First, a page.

How-to: Black Walnut Dye

How-to: Black Walnut Dye

As we mentioned in a previous post, we found a Black Walnut tree on the farm and harvested the nuts. We prepared the nuts and saved the hulls to make dye and ink. There are a lot of ways to do it by boiling the hulls in water, but we opted for the lazy way, to let them steep in water for a couple months.

Step 1: Hull the walnuts

We cut the hulls off the nuts, saving the nuts to eat. The best way we found was to run a knife around the circumferences at each quarter, wedge the knife in and pop the hull off in sections. We threw all of the hulls into a big Cambro container.

Warning: The hulls stain your hands almost instantly, so wear rubber gloves when doing this.

Step 2: Steep the hulls

The Cambro was full to the top with hulls, and we poured in water. Despite being full it still allowed us to put in a gallon or so of water since the hulls weren’t packed tight. We put a lid on the container and left it to sit for around 6 weeks.

After sitting just a day the hulls will turn deep black and begin to impart color to the water.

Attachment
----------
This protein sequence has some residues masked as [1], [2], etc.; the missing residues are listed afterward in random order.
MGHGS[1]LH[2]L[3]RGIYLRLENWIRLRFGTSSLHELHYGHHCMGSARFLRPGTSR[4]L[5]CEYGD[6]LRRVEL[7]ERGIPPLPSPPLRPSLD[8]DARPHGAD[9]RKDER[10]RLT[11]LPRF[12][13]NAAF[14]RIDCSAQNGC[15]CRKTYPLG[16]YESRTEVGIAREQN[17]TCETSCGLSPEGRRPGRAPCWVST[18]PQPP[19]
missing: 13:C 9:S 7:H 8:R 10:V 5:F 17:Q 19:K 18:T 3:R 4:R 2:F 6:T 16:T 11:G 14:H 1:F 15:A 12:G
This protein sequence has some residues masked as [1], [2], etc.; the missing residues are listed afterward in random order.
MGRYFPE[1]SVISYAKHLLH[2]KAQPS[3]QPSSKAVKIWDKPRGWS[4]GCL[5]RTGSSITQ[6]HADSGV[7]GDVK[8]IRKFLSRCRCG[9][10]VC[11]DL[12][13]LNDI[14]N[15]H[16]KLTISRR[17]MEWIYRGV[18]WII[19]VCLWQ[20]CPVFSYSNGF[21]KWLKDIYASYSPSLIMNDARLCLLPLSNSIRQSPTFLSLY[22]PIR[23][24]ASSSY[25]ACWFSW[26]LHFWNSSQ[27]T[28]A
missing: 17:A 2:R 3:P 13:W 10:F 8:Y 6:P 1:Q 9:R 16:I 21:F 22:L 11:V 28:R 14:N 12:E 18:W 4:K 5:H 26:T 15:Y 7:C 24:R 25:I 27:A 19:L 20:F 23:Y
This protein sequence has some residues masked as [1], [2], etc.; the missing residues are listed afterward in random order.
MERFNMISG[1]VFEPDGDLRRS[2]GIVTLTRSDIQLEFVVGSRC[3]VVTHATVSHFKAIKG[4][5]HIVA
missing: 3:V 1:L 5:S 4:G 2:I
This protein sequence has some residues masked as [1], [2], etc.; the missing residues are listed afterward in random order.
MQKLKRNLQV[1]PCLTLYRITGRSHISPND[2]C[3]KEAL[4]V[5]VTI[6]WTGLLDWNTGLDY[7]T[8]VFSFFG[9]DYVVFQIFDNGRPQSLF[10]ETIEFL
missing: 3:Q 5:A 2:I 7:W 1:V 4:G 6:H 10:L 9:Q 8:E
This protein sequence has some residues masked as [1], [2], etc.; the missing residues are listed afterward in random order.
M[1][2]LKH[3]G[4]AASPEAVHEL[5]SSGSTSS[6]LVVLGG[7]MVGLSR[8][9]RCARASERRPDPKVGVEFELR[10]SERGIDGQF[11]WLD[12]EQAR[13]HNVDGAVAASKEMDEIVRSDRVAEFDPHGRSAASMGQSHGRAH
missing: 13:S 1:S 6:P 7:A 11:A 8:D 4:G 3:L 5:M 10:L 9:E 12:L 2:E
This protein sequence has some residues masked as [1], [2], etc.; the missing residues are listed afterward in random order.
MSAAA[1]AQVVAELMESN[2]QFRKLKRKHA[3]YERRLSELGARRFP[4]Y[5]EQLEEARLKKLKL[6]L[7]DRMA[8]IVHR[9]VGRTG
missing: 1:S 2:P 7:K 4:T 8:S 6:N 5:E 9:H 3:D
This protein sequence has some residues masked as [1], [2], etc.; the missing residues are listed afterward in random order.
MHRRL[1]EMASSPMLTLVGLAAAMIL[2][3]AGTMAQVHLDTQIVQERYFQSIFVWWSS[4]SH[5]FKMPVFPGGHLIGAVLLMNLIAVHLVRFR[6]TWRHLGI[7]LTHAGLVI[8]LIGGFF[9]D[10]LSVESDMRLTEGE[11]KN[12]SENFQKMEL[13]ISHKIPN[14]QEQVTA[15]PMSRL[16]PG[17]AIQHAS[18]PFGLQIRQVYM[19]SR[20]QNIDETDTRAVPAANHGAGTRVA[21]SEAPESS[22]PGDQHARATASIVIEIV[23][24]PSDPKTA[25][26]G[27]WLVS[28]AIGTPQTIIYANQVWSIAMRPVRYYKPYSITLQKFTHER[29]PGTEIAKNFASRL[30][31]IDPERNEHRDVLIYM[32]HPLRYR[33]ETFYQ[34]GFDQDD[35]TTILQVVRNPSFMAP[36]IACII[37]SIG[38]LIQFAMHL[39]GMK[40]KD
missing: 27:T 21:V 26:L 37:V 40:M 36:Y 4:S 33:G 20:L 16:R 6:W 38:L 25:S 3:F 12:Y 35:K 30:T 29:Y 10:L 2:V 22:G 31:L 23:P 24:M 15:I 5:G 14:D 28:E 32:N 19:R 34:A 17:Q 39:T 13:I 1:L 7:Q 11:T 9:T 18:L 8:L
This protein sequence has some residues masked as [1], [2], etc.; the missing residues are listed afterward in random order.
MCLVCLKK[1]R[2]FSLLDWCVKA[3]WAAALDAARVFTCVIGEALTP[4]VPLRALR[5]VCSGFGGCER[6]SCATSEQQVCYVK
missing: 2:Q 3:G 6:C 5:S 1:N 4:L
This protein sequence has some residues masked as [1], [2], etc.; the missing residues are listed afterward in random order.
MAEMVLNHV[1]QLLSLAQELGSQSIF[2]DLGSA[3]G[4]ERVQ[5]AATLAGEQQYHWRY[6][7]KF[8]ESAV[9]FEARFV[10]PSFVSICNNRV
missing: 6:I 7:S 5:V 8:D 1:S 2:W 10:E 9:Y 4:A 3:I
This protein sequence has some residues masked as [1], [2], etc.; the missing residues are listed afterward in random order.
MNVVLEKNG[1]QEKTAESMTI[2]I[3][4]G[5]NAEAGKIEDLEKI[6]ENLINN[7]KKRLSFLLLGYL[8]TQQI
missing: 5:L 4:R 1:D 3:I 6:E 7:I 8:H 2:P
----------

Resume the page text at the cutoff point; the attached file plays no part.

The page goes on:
Warning: Definitely put a lid on it. If not, there is a high likelihood you are going to get squirrels and rodents crawling into your container and making a complete mess.

Step 3: Pour off the dye

After sitting for a month or two the water should be dark. Pour off the dye into containers, ideally filtering it through some cheesecloth to get all the particles. We put our dye into two large Ball jars. The dye is dark enough to work as a light sepia ink, or to stain clothes a medium-dark tan. If you want darker dye, or to use it as a dark ink, put the dye into a large pot on your stove and boil it down to concentrate it. If you need something lighter, just add water.

Step 4: Dispose of the hulls

The hulls of black walnuts have an anti-germination compound, so DO NOT dispose of them in your compost heap. If you do, it will ruin your compost’s value as a fertilizer as it will effectively prevent anything from growing.